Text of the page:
(645a) Effect of Energetical and Geometrical Heterogeneity of Kerogen on BET Surface Area Characterization and Methane Adsorption | AIChE

(645a) Effect of Energetical and Geometrical Heterogeneity of Kerogen on BET Surface Area Characterization and Methane Adsorption


Jin, Z. - Presenter, University of Alberta
Wang, Y., University of Alberta
Pang, W., University of Alberta
As a transition fuel, natural gas plays an ever-increasingly important role to meet the global energy demand, while reaching net-zero carbon emission by 2050. On the other hand, due to the continuous depletion of conventional natural gas reservoirs, shale gas has become an important natural gas source. For example, in the United States, ~80% of total dry natural gas production is from shale formations in 2020. Unlike conventional reservoirs, surface adsorption plays a dominant role in shale gas due to the presence of a significant amount of nanosized pores in shale media. Kerogen is the main constituent of organic matter, which generates hydrocarbons via chemical decomposition. It is also the main methane storage site as methane adsorption capacity in shale rocks has shown a positive correlation with the total organic carbon (TOC) content. Therefore, the accurate characterization of surface area in kerogen nanoporous media becomes utterly important in the prediction of shale gas-in-place (GIP).

The Brunauer–Emmett–Teller (BET) method has been widely used to characterize 77 K N2 adsorption to obtain the surface area (the so-called BET surface area, S_BET) in various porous media, such as activated carbons, metal organic frameworks (MOFs), silica, and zeolite. It is also one of the standard methods to obtain the surface area in isolated kerogen. BET theory assumes that the multilayer adsorption of ideal gas takes place on a perfectly-smooth ideal homogeneous surface. On the other hand, in contrast to the basic assumptions in BET theory, kerogen surface may not be perfectly smooth (i.e., geometrical heterogeneity), while it carries energetical heterogeneity with a number of heteroatoms such as N, S, and O. While there have been a number of studies to investigate the effect of energetical and geometrical heterogeneity on S_BET, the careful analysis of their effect on kerogen S_BET is still lacking. In addition, whether S_BET can be a good indicator for methane adsorption capacity in kerogen nanopores remains unanswered.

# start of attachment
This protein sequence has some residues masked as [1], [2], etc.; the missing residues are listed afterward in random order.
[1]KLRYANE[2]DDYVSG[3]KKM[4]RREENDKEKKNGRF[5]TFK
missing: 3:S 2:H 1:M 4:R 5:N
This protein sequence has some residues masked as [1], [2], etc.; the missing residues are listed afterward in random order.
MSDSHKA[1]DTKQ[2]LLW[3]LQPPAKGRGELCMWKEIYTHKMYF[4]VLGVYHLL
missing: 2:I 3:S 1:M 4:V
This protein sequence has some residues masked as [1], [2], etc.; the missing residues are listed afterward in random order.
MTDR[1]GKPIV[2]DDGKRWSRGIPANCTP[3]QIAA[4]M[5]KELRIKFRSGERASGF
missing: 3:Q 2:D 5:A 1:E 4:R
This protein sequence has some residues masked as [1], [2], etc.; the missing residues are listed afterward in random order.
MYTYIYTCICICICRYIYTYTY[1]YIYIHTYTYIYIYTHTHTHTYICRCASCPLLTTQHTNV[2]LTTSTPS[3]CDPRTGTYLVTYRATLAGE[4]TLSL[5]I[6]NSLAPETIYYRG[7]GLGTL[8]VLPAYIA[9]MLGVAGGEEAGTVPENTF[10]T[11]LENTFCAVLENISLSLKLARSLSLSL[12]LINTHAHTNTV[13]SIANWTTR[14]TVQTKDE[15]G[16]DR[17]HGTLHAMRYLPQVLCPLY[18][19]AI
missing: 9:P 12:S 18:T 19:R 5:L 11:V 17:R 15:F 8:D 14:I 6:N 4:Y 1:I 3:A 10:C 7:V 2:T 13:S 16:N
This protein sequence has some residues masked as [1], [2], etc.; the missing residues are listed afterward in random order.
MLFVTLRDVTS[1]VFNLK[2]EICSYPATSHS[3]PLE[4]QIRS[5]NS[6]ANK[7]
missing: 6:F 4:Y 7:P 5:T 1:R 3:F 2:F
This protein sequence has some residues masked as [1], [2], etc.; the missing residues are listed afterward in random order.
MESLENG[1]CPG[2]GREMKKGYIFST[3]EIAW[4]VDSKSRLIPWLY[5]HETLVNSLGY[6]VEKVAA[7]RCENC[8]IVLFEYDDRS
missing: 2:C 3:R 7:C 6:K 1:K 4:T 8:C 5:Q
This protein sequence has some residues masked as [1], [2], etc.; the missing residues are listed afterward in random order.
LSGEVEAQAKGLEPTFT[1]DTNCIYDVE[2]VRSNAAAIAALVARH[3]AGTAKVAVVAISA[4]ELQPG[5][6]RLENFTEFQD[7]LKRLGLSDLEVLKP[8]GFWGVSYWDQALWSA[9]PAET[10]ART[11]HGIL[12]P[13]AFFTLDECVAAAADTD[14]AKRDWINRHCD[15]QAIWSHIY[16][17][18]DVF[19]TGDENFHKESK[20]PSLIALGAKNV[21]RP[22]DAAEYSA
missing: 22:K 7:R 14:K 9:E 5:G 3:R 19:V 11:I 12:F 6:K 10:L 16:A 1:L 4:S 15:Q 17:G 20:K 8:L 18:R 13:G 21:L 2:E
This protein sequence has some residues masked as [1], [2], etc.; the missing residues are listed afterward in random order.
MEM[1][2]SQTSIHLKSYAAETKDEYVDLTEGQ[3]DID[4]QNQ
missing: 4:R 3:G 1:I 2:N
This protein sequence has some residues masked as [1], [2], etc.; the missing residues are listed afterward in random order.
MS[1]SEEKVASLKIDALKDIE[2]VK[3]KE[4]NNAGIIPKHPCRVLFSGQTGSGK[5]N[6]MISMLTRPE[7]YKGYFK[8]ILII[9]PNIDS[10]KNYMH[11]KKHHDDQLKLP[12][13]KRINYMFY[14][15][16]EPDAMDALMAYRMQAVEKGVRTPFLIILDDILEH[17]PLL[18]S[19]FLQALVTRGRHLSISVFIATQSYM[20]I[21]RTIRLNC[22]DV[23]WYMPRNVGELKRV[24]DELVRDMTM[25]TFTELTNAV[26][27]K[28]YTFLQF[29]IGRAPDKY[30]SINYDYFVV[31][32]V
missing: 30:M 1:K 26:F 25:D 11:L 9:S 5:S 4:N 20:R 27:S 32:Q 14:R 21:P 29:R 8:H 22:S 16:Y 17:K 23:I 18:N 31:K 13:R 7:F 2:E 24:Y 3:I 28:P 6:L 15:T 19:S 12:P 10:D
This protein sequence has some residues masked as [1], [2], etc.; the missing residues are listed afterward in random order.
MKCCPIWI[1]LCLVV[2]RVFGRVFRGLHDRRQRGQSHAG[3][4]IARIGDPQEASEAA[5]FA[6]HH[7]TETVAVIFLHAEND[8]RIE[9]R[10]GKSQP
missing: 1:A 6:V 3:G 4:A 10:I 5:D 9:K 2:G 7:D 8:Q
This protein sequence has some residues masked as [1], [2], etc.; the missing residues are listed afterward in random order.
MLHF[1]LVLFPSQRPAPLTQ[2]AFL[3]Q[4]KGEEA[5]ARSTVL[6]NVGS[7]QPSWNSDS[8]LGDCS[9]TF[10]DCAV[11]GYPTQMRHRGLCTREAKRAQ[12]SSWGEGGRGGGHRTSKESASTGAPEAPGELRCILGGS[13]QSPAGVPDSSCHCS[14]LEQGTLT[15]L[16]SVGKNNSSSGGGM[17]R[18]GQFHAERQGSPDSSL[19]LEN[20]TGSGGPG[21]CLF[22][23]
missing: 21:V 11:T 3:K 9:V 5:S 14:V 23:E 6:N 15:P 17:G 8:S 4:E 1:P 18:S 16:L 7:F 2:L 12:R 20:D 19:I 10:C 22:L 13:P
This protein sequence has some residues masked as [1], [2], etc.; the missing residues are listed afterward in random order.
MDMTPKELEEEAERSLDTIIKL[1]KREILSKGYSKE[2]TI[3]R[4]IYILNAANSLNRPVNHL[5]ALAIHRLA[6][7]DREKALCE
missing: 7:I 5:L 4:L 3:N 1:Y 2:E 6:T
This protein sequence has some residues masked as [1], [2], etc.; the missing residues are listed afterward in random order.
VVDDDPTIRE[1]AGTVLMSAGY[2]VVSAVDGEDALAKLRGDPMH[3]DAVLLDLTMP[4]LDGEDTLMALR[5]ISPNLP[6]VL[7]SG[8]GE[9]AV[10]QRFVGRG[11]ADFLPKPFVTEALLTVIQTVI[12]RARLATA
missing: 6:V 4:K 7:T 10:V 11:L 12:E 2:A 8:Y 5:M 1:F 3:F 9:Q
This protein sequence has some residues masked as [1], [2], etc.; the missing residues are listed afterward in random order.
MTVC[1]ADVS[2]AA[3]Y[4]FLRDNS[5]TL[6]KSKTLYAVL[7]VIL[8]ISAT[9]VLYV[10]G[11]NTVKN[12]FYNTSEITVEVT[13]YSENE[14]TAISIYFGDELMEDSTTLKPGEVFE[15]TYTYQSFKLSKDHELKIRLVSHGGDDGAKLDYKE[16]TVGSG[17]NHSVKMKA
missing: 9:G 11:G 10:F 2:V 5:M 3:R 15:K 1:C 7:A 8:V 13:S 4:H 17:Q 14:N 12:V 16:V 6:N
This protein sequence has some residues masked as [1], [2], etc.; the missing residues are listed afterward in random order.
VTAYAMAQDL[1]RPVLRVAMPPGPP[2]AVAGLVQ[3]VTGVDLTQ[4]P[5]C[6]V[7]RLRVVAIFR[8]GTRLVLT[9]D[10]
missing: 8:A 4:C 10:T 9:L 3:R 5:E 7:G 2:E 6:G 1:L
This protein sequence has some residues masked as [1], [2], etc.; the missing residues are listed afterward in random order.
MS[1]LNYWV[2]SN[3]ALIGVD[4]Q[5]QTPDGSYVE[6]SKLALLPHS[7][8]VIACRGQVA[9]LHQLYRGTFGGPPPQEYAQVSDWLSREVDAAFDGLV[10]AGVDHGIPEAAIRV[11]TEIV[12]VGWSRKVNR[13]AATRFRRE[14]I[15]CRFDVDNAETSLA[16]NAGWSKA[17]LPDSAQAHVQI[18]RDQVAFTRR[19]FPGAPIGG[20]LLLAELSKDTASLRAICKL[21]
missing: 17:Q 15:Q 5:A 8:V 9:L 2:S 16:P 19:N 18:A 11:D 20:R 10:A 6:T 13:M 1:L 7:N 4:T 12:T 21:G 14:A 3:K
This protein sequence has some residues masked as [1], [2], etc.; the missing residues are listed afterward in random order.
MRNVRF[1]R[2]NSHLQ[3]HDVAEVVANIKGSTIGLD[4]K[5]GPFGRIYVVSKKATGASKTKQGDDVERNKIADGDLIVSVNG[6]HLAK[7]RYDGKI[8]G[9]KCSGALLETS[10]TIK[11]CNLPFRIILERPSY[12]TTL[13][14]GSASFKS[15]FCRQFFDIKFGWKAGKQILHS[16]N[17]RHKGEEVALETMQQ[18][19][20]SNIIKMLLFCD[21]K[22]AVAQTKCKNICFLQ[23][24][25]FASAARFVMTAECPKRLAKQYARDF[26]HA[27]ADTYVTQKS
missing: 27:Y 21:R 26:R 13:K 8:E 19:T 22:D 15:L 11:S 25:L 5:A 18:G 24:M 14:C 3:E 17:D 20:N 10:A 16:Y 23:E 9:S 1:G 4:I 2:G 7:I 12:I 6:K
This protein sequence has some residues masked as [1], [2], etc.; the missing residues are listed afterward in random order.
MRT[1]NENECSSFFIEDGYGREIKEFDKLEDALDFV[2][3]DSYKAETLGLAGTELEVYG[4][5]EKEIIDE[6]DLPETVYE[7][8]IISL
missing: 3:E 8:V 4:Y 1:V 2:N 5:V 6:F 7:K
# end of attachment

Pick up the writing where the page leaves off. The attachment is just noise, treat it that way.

In this work, we conduct 77 K N2 adsorption in 13 kerogen slit mesopores to study the effect of kerogen geometrical and energetical heterogeneity on the S_BET characterization by using grand canonical Monte Carlo (GCMC) simulations. We find that within the BET pressure range, N2 adsorption sites are mainly within concave ("basin") and valley regions on kerogen surfaces, while in convex regions its adsorption rarely takes place. In addition, while S_BET agrees well with the geometric surface area (S_GEO) in graphene mesopores, in kerogen mesopores, S_BET is generally lower than the S_GEO. The deviation becomes more significant as kerogen surface roughness becomes more significant and the fraction of convex ("ridge") surface increases. On the other hand, surface chemistry shows non-negligible impacts on N2 adsorption when the presence of heteroatoms affects surface topology. Interestingly, S_BET correlates well with methane excess adsorption in kerogen mesopores, while it outperforms S_GEO. It is probably because both nitrogen-kerogen and methane-kerogen interactions are mainly van der Waals type, while their adsorption sites largely overlap.

This work provides some crucially important fundamental understanding about S_BET characterization in kerogen mesopores which can guide methane adsorption capacity prediction in kerogen nanoporous media and shale gas-in-place estimation.